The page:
As headlines about soaring oil production flood the news, retail fuel prices have been somewhat calmer, rising less precipitously than wholesale fuel prices. Each week, the EIA shares data on national and regional retail prices, giving some insight into what consumers around the country are paying. Last week, U.S. consumers paid, on average, $3.025 per gallon for diesel and $2.567 for gasoline.
Lower volatility in retail markets is common. When wholesale fuel prices rise, gas stations are hesitant to pass on the higher costs for fear of losing customers. Because customers are so price-conscious, changing stations over a few cents difference, raising prices can be challenging. On the flip side, when prices fall, most stations are slow to lower their price, keeping price movements gradual to avoid shocking customers if prices come back up. Thus, the difference between wholesale and retail fuel prices, called the rack-to-retail spread, can contract and expand over time.
Slow changes in rack-to-retail spread can be seen over the past six months in diesel prices. Between July 2, 2017 and January 1, 2018, wholesale prices across the nation increased by 35%; retail prices increased just 20% during that time. Whenever prices rise, retail customers benefit; on the other hand, wholesale buyers will outperform when prices fall.
Diesel prices in the U.S. have been rising, and are generally 40-50 cents higher than they were this time last year. Since last week, prices across the country averaged a 0.3 cent increase, propelled by gains in the Midwest, Gulf Coast, and Rocky Mountain areas. The East Coast, on the other hand, enjoyed falling diesel prices, likely a correction after weeks of abnormally cold weather pushed prices higher.
Rack-to-retail spreads were suppressed for much of the second half of 2017, as rising diesel prices put a damper on prices at retail stations and truck stops. A brief retreat from rising prices in November gave retail prices a chance to catch up, but prices once again fell out of alignment in December. Overall, the trend has been lower spreads in the second half of 2017, relative to the first half. Consumers have been enjoying more stable prices as a result.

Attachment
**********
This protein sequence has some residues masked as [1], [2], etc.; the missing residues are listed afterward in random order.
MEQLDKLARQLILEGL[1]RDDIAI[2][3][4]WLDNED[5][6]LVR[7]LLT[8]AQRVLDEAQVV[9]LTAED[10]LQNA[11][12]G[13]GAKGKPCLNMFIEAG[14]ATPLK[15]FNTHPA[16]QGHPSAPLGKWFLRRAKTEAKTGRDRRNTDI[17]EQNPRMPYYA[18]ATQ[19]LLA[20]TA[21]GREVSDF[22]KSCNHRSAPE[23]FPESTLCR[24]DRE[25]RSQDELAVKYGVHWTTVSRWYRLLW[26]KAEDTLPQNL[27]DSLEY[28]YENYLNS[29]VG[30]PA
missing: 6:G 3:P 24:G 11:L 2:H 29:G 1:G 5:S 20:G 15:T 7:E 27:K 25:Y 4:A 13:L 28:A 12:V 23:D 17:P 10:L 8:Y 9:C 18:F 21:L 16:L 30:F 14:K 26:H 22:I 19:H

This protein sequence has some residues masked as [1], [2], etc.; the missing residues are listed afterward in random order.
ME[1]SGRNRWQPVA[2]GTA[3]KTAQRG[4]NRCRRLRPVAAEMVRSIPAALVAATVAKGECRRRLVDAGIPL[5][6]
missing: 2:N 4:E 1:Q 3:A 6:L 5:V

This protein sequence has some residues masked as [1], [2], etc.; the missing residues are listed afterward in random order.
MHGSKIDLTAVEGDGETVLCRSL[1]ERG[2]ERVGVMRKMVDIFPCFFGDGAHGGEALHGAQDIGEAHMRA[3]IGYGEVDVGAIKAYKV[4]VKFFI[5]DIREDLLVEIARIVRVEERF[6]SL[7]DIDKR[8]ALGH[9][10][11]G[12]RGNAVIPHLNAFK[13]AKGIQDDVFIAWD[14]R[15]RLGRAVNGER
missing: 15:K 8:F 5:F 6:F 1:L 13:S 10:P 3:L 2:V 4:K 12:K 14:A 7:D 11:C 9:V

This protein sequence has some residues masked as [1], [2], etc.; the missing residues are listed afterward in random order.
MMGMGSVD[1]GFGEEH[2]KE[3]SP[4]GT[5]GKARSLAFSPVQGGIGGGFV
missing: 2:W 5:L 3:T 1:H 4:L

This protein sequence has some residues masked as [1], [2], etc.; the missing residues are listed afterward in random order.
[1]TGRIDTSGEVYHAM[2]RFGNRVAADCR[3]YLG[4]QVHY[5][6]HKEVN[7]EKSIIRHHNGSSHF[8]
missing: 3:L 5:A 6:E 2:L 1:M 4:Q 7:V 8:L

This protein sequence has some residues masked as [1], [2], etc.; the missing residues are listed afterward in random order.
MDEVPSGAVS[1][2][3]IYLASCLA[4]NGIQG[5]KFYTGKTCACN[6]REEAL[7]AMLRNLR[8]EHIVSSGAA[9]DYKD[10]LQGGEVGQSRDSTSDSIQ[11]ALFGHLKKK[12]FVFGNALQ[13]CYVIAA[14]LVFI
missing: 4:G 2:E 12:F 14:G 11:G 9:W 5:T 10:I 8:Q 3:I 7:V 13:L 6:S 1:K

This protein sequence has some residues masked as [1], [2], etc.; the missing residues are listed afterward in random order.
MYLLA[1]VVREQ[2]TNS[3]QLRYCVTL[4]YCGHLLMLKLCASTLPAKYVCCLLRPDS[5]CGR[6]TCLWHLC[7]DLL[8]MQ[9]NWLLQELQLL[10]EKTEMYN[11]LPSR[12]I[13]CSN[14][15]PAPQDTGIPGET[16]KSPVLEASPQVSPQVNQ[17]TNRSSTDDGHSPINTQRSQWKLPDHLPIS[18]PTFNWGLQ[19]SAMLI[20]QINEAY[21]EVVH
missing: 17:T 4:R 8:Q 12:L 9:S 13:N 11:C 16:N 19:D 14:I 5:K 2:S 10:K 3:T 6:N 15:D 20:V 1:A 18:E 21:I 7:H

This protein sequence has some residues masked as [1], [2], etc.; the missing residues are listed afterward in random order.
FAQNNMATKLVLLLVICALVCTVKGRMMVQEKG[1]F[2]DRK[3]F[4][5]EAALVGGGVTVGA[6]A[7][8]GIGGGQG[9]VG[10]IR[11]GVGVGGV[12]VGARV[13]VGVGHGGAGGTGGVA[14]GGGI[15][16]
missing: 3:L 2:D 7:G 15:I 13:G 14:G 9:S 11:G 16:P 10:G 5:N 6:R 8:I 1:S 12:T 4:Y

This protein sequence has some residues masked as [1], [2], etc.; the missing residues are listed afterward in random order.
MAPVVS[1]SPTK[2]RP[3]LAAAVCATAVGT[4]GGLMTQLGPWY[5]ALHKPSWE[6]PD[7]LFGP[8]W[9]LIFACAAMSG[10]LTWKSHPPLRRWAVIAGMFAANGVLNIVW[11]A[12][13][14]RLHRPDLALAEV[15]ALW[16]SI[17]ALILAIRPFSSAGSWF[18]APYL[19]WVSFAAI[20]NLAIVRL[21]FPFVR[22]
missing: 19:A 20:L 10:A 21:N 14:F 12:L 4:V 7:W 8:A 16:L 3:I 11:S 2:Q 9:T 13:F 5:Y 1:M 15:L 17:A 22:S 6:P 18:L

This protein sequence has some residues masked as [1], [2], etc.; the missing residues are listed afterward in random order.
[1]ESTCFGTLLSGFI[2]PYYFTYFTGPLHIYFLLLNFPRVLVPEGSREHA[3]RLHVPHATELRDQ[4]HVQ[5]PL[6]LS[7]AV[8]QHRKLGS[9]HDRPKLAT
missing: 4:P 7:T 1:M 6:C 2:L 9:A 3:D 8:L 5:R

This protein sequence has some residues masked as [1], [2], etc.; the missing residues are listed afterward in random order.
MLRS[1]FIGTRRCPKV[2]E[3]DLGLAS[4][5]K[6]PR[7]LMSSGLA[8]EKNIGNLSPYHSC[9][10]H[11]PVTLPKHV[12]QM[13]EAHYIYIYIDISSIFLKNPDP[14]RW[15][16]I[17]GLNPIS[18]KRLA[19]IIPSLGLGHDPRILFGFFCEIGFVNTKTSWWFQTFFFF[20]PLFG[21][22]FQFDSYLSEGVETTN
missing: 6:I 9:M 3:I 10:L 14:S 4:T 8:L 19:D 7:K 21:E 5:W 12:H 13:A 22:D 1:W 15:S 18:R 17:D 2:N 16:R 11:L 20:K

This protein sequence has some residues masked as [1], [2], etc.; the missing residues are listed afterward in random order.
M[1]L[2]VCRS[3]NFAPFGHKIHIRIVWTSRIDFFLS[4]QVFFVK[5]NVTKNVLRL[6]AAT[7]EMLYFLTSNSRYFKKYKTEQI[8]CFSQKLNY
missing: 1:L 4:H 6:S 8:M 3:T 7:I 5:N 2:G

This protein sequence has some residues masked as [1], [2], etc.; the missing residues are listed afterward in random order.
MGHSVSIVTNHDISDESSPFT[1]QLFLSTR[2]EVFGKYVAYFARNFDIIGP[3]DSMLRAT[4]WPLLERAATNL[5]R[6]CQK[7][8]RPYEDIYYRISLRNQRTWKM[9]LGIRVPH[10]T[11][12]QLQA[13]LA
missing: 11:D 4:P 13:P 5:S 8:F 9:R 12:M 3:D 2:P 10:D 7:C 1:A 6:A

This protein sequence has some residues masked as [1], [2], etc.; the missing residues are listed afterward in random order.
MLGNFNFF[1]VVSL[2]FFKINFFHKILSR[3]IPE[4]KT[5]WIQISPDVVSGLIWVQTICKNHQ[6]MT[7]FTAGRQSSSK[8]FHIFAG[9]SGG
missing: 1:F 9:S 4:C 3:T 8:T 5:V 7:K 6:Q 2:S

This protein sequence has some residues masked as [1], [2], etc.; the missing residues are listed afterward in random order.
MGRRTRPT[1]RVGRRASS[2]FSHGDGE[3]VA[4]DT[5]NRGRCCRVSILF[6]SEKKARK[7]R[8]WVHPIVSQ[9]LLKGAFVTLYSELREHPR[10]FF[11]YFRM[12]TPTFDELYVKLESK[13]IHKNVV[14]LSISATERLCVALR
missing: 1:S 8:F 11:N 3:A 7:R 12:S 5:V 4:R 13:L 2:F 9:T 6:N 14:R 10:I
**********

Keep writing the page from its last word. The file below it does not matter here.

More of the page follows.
Unlike diesel prices, which are up 40-50 cents since last year, gasoline prices are on average just 24 cents higher than January 2017 prices. The overall trend for gasoline, though, is higher, with large gains in East Coast and Gulf Coast prices offsetting falling prices in the Midwest. Overall, national gasoline prices rose a penny over the last week, and gains in wholesale RBOB prices seem to suggest prices will continue to rise.
Gasoline rack-to-retail spreads are more volatile than diesel, more subject to consumer whims than diesel usually is. The large dip and spike in September was the result of Hurricanes Harvey and Irma, which caused wholesale prices to rise faster than retail stations could follow. The result was numerous retail gas station outages throughout the Gulf Coast and Florida. In the weeks following the storms, retail prices surged to annual highs before returning to normal levels in October. With wholesale gasoline prices on the rise, rack-to-retail spreads have trended lower over the last few weeks.
This article is part of Diesel